Mental Health Awareness Week was earlier this month, and thereÂ have been several suicides lately in the media from celebrities who sufferedÂ from mental illness. So I wanted this to be my first secret. I live with BipolarÂ Disorder. It affects my life greatly, from my interactions with others to myÂ overall security in myself. A general flow of mental illness runs in my family,Â as is the most common case with others who deal with mental disorders daily.Â They range from bipolar, to depression, to autism, and more. I think I haveÂ successfully described about 75% of the country right there. And that rightÂ there is what bothers me so much about it. The fact that so many live with
mental illness, but we still have this stigma attached to it.
Before medicine and treatments, people were just assumed to beÂ crazy if they presented any abnormal behaviors in their daily life. Now it isÂ commonly handled with medication. It has, in our recent history, been treatedÂ with electroshock therapy and commitment though. All for just not understandingÂ that not everyone is created with the exact same brain. What a dull life itÂ would be if we did all have a carbon copy of the brain of the person sittingÂ next to us. But, if it branches off from the norm, it becomes an issue for some.Â Lack of understanding has always been treated with shunning and separating theÂ different from what we consider normal. This creates stigma and scares peopleÂ from talking about it and seeking help if they need it.
IÂ treat my mental disorder like I treat my alcoholism, I am completely open aboutÂ it. When you talk about it, you take away a piece of the stigma associated withÂ mental illness. When you talk about it, you help others see that they are notÂ alone and that they too can talk about it, whether it be to a professional inÂ confidence or in an open way like I do.
I think the recent influx of suicides related to mental illnessÂ has really brought much needed attention to mental illness and those living withÂ it. We have lost two actors recently from suicide related to mental illness,
Robin Williams andÂ Misty Upham. Both were said to be battling with bipolar disorder and bothÂ were reported to be off their medication, and in Robin’s case, alcohol and drugÂ use was involved as well. This is very common among people who live with mentalÂ illness, me included, who try to either supplement their prescribedÂ medications/treatment with drugs or alcohol, or to replace their prescribedÂ medication/treatment with drugs or alcohol to try and cope with what isÂ happening to them.
In my case I resorted to alcohol to try and cope with myÂ manic-depressive states so that I could either forget or make it a littleÂ easier. It only made it worse, asÂ I attempted suicideÂ more than once because it just exacerbated the manic-depressive states. My highsÂ and lows were that much worse when I was drinking. I drank because, depending onÂ which point in my life I was, I didn’t have insurance to cover the costs ofÂ treatment or because I just didn’t give a damn.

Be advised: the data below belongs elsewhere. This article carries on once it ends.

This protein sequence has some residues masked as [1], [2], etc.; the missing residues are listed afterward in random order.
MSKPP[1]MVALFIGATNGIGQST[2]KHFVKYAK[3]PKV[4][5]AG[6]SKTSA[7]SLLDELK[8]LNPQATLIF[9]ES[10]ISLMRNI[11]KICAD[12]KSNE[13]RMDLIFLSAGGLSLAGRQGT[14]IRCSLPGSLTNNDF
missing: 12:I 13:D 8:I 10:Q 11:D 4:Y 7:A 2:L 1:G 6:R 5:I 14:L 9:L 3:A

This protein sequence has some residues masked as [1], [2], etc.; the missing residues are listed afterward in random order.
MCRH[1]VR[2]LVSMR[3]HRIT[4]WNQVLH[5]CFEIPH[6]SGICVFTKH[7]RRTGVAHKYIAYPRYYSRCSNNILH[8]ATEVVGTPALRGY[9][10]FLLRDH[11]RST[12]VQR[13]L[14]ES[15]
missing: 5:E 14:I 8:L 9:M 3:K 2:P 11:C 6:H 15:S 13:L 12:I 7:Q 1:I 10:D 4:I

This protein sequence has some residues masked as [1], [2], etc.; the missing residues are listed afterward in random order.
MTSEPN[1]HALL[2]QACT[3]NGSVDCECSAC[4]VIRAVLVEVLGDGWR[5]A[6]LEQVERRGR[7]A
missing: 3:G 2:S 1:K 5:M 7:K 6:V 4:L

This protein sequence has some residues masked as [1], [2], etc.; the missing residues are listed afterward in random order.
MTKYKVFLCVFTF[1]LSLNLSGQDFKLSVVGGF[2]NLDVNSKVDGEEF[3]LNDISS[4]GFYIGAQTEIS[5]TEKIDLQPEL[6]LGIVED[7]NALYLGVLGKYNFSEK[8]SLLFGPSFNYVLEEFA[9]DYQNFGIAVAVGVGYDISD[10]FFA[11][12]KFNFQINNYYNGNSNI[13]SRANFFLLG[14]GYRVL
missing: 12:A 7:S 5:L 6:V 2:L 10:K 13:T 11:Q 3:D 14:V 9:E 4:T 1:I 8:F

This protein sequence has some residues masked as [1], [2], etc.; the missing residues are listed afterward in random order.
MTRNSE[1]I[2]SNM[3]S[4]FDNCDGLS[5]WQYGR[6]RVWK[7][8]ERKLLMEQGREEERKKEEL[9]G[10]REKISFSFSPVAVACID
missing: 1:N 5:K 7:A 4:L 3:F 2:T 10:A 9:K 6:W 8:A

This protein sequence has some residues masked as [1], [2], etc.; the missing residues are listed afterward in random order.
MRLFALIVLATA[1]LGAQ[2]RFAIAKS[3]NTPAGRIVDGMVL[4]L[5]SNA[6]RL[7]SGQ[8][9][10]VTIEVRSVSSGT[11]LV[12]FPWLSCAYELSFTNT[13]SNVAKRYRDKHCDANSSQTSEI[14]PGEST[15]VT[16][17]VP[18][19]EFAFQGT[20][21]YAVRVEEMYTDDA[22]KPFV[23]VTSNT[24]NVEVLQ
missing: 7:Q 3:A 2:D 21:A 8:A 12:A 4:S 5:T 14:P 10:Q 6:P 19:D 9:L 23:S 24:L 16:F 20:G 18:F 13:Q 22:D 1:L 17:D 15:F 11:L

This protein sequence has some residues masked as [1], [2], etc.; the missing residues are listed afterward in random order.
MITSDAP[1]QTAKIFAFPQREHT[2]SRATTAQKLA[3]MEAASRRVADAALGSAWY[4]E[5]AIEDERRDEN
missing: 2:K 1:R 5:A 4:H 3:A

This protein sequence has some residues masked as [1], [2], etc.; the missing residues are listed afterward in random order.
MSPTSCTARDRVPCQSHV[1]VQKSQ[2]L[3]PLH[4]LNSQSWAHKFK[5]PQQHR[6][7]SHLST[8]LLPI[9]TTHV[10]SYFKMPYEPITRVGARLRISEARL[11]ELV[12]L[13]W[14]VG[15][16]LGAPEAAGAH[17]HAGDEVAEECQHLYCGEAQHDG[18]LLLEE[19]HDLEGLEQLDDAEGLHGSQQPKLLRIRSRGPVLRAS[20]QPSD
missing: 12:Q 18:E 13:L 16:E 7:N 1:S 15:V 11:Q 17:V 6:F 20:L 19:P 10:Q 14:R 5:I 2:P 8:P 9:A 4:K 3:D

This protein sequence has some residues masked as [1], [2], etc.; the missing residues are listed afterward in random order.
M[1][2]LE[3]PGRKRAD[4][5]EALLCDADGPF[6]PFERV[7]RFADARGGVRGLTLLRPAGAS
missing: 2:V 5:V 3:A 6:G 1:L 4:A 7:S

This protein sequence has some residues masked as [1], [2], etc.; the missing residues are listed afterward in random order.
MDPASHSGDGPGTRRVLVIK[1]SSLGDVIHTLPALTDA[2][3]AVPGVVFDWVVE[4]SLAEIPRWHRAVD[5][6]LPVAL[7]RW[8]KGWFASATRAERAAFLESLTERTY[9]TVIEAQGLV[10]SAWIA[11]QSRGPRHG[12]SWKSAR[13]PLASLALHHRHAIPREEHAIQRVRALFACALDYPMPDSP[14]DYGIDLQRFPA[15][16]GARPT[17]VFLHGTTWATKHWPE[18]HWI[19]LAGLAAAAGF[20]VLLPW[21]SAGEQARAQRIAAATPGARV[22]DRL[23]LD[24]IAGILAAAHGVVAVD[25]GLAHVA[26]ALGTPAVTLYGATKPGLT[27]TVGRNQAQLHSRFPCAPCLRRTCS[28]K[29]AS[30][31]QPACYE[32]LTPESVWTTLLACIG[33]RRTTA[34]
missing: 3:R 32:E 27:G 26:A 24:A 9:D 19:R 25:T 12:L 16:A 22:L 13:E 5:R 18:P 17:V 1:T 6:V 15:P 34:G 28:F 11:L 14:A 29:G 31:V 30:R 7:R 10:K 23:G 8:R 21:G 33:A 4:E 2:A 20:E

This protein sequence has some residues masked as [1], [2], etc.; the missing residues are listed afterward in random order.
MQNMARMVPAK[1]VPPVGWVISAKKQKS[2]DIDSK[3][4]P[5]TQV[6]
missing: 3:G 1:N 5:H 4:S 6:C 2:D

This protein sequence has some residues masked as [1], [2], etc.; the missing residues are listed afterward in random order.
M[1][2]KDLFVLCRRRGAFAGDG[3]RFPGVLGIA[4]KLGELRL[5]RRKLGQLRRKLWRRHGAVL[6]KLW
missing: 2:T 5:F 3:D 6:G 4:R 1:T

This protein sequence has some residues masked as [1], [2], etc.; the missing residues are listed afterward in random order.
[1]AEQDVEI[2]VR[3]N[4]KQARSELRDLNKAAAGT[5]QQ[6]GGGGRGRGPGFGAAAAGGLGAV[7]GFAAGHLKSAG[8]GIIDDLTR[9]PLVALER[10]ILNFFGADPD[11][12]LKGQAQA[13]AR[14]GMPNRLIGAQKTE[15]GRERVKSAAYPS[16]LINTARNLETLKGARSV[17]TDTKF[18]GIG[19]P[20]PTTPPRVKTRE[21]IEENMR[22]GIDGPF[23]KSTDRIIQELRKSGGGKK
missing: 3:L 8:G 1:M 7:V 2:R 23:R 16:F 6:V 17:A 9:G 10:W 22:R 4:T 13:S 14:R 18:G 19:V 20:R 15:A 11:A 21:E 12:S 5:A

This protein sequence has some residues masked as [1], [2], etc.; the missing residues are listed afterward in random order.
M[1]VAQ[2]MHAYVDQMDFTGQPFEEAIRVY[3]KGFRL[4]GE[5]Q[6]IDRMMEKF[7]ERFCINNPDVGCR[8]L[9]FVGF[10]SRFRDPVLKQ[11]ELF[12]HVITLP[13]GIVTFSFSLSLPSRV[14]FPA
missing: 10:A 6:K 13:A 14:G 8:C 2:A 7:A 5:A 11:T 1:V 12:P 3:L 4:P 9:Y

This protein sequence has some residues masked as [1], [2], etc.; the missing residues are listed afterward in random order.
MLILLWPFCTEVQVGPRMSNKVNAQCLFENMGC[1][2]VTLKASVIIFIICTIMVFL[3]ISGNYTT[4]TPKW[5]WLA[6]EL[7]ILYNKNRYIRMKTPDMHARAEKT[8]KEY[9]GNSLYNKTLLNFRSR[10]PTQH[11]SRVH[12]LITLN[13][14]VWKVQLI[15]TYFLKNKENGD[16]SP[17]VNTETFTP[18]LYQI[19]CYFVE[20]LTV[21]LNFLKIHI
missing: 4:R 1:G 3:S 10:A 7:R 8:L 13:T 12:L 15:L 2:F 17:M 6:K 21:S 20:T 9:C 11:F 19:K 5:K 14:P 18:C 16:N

I was first diagnosed as having bipolar when I was 21. At firstÂ I didn’t believe it, but then after talking to my psychiatrist and doing a lotÂ of reading about it, it made sense. I was happy and eating one day, thenÂ depressed and not having an appetite the next. I was in a study on medicationsÂ to treat bipolar disorder. I did not know if I had the placebo or the actualÂ medication, although I believe I had the actual medication because I turned intoÂ a robot. Instead of having a middle ground of being able to react normally toÂ things, I had no emotions at all. I was a robot during that study. Because ofÂ that, and some other reasons, I have lived without medication since then. I amÂ certain that I probably would benefit from being on a correct prescription, butÂ it is what it is right now.
As is the most typical case amongst people who have thisÂ disorder, I deal with extreme highs and lows. When I have my lows it takes a lotÂ more work to stay sober and keep some sense of security. This is why there areÂ times when I am overly needy or looking for constant reassurance when none isÂ needed. This has cost me friendships and jobs at times because I’m not the sameÂ person I am when I have my highs. That being said, I’m not the same person whenÂ I am on one of my highs either. I am overly aggressive with my assertions andÂ demeanor.
The way I deal with it in my current relationships is to beÂ upfront about it when I start to feel like I’m rapidly going up or down. I tellÂ people I have bipolar disorder in the hopes that it will make my actions makeÂ more sense to them so that they don’t think I’m “crazy.” More often times thanÂ not it does help, but there are still people who don’t understand it andÂ sometimes it makes it worse in the longrun. But I see that as a problem theyÂ have to overcome themselves. Their understanding or openness about mentalÂ illness is not my fault. And, although I would like to think it doesn’t botherÂ me, it does when someone doesn’t understand or thinks that because I haveÂ bipolar disorder that I’m crazy. But, that’s all a part of my emotions going upÂ and down and being uber sensitive to certain things.
Now, that may have all just seemed like a rambling mess ofÂ words, but it’s the best way I could describe it. I have bipolar disorder and doÂ my best to cope with things like some would, but it’s just not possible, but IÂ handle it in my own way. I also talk about it to try and break that stigma. TooÂ many people live with mental illness and there are to many options for treatmentÂ for it to still be so stigmatized.
Hopefully this gives you a little more insight into why I workÂ the way I do. I’m not crazy, I just have a different way I have to approachÂ things at certain times.